Transit ridership across King County Metro and Sound Transit climbed to its highest levels ever, totaling about 150 million rides in the King County area in 2016. The Seattle area leads the nation in ridership growth compared to the largest metro areas in the U.S. Strong ridership between Metro and Sound Transit highlights significant progress on King County Executive Dow Constantine’s priority of integrating the region’s transit network.
An estimated 150 million people rode Metro bus service, Link light rail and ST Express service operated by Metro in 2016, a 5 percent ridership growth rate that helped propel the Seattle area to lead the nation in ridership growth compared to the other largest metro areas in the U.S., according to national transit data.
Sound Transit Link light rail ridership rose to 19.1 million rides, Metro Transit marked a second consecutive year of nearly 122 million rides, and ST Express routes operated by Metro carried 9.7 million riders. Coordinating schedules and operations between Metro and Sound Transit helped customers travel smoothly to work, school, appointments and entertainment.
"Transit ridership continues to grow, and we’re meeting the need by offering more and better service, improving reliability, and making transfers between bus and rail as simple as possible," said King County Executive Dow Constantine. "More mobility means better quality of life, and this year we expect thousands of new riders to reclaim precious time and money by leaving the car by the curb and joining their neighbors on transit."
Seventy percent of commuters to downtown Seattle report they take transit, bike, walk or telecommute, according to a Commute Seattle survey released this month.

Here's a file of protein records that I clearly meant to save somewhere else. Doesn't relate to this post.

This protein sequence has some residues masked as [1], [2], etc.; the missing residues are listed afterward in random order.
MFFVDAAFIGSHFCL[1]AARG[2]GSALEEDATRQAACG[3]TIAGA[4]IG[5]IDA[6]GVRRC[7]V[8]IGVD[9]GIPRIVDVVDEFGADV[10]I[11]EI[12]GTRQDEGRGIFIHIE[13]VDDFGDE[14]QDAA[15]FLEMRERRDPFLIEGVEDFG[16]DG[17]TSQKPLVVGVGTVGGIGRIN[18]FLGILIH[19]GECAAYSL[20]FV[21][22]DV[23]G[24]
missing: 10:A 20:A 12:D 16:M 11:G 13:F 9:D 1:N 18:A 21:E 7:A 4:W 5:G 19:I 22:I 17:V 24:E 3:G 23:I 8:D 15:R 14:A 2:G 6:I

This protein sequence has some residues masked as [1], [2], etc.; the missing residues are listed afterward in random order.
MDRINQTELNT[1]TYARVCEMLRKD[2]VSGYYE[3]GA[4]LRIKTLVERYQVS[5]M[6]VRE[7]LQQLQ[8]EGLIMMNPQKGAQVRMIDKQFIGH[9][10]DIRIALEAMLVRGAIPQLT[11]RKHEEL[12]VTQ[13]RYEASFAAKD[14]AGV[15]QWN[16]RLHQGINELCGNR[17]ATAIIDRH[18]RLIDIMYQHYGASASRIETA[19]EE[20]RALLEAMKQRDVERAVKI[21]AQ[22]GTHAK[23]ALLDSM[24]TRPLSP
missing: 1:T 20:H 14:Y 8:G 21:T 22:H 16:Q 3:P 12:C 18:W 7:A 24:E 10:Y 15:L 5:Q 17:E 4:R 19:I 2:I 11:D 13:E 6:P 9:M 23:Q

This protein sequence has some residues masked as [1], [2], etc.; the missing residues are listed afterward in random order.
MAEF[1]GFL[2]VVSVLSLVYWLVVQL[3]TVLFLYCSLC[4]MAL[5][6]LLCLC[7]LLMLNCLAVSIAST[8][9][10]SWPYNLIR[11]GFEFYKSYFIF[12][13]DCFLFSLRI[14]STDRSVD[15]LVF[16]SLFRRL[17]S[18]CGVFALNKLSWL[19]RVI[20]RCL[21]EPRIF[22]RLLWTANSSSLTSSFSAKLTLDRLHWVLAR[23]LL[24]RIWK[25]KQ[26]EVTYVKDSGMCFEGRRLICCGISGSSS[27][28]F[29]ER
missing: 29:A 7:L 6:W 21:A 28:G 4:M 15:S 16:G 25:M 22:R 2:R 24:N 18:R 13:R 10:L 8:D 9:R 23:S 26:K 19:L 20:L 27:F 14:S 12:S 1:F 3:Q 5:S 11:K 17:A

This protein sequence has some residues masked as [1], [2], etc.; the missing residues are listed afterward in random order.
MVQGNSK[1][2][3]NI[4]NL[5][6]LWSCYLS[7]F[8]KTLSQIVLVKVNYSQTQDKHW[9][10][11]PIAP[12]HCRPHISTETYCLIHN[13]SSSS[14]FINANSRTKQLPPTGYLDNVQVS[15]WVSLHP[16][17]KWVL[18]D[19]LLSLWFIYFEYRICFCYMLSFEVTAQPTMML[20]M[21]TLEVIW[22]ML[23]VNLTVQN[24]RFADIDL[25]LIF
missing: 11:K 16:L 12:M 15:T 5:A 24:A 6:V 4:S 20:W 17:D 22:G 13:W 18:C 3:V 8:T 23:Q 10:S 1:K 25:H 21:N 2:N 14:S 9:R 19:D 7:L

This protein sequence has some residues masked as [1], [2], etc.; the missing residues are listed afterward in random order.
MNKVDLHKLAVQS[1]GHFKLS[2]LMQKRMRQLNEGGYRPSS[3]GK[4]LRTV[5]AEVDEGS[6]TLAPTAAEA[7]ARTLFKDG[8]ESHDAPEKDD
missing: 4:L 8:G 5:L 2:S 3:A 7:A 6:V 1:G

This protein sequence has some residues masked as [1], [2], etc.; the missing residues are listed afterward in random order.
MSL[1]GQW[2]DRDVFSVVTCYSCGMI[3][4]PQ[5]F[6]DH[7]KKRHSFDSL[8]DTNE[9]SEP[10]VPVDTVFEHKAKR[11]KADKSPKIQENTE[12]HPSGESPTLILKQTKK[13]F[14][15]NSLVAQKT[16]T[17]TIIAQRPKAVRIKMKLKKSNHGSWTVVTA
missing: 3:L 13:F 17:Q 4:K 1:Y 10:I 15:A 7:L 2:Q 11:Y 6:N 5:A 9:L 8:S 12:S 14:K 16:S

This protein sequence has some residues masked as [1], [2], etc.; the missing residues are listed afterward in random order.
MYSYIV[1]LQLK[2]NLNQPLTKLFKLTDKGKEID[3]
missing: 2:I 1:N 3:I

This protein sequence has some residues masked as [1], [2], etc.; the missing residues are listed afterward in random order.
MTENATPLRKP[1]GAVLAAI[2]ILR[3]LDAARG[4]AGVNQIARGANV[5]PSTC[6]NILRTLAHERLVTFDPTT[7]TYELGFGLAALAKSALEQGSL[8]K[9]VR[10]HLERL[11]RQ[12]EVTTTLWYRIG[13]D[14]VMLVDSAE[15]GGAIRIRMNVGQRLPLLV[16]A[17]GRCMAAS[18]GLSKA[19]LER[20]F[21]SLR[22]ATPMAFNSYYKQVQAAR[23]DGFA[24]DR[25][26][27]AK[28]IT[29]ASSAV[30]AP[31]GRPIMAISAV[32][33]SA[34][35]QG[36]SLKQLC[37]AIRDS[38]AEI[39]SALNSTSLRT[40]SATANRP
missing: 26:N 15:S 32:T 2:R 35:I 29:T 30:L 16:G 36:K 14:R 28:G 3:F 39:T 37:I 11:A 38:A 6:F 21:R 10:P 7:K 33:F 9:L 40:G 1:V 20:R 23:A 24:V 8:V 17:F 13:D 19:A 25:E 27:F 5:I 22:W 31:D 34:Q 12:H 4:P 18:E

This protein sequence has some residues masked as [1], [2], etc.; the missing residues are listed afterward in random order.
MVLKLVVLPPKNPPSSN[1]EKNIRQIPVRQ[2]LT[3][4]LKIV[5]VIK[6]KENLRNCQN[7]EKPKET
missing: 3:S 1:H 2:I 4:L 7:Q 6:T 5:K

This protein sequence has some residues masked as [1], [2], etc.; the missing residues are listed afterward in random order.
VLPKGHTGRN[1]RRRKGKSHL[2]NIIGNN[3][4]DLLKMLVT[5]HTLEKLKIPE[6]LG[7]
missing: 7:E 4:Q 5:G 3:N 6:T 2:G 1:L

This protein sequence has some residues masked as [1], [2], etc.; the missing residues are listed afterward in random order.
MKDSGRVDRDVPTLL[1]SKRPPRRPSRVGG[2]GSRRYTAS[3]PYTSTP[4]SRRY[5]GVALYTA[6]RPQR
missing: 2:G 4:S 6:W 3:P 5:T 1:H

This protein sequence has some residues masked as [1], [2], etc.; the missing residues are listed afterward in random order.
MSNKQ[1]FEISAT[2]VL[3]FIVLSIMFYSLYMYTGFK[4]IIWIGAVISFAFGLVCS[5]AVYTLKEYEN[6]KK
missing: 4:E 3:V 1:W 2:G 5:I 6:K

In spring 2016, Metro Transit restructured bus service to improve neighborhood frequency and connect riders to train stations in response to Sound Transit’s Link light rail extensions to Capitol Hill and UW at Husky Stadium. Those bus changes affected nearly one-third of Metro’s operating hours, primarily in Northeast Seattle and Capitol Hill.
Ridership data collected in the months following the service change last spring shows a net increase of 5 percent on Metro and Sound Transit services even as there are 8 percent fewer (-9,600) riders on Metro bus routes in the areas where Link light rail expanded, which was expected as some riders opt for new, more reliable train service.
Outside of the areas immediately around Link stations, Metro saw growing use of the more frequent neighborhood bus network in Northeast Seattle. In the Bryant neighborhood, for example, there are more than 800 additional weekday riders. Route 372 between Bothell, Lake City and the University District has thousands of additional riders. Ridership in the Maple Leaf neighborhood has climbed by 6 percent.
Metro continues to monitor ridership and system performance, and analyze crowding and reliability. These initial ridership figures are expected to be updated and receive further analysis this spring. Over time, ridership is estimated to grow by millions of additional annual trips as more riders learn about and become accustomed to the revised and improved network.
Rider satisfaction survey information also is under analysis, with preliminary information pointing to an improvement in overall satisfaction since changing the service network. More refinement remains to serve existing and ongoing demand, and Metro’s two-year budget includes additional service to address reliability and crowding, beginning with the March 11 service change.
Ridership by the numbers
Metro Transit: 121.5 million in 2016 (121.8 million in 2015) for Metro buses, DART and SLU Streetcar
Sound Transit: 42.7 million across Link light rail, Sounder, Sound Transit Express and paratransit (34.7 million in 2015)
Metro RapidRide: 20.7 million riders on six routes, 10 percent higher than 2015.
Average RapidRide weekday ridership:
- A Line: 10,180
- B Line: 6,700
- C Line: 10,690
- D Line: 14,060
- E Line: 17,380
- F Line: 5,850
Metro vanpools: 3.5 million in 2016 (3.5 million in 2015)
Metro Access: 960,000 in 2016 (990,000 in 2015)
Transit ridership continues to grow, and we’re meeting the need by offering more and better service, improving reliability, and making transfers between bus and rail as simple as possible. More mobility means better quality of life, and this year we expect thousands of new riders to reclaim precious time and money by leaving the car by the curb and joining their neighbors on transit.
Dow Constantine, King County Executive
For more information, contact:Alex Fryer, Executive Office, 206-477-7966